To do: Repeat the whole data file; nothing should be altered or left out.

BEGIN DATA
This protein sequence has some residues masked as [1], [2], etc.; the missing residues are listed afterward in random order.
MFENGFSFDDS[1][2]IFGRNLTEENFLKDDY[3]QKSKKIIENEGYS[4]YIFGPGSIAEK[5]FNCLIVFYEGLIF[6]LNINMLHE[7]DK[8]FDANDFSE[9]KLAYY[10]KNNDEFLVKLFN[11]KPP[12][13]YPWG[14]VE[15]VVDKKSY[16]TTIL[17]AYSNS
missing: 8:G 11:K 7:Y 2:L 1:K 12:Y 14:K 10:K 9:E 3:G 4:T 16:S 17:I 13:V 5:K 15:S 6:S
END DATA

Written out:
This protein sequence has some residues masked as [1], [2], etc.; the missing residues are listed afterward in random order.
MFENGFSFDDS[1][2]IFGRNLTEENFLKDDY[3]QKSKKIIENEGYS[4]YIFGPGSIAEK[5]FNCLIVFYEGLIF[6]LNINMLHE[7]DK[8]FDANDFSE[9]KLAYY[10]KNNDEFLVKLFN[11]KPP[12][13]YPWG[14]VE[15]VVDKKSY[16]TTIL[17]AYSNS
missing: 8:G 11:K 7:Y 2:L 1:K 12:Y 14:K 10:K 9:E 3:G 4:T 16:S 17:I 13:V 5:K 15:S 6:S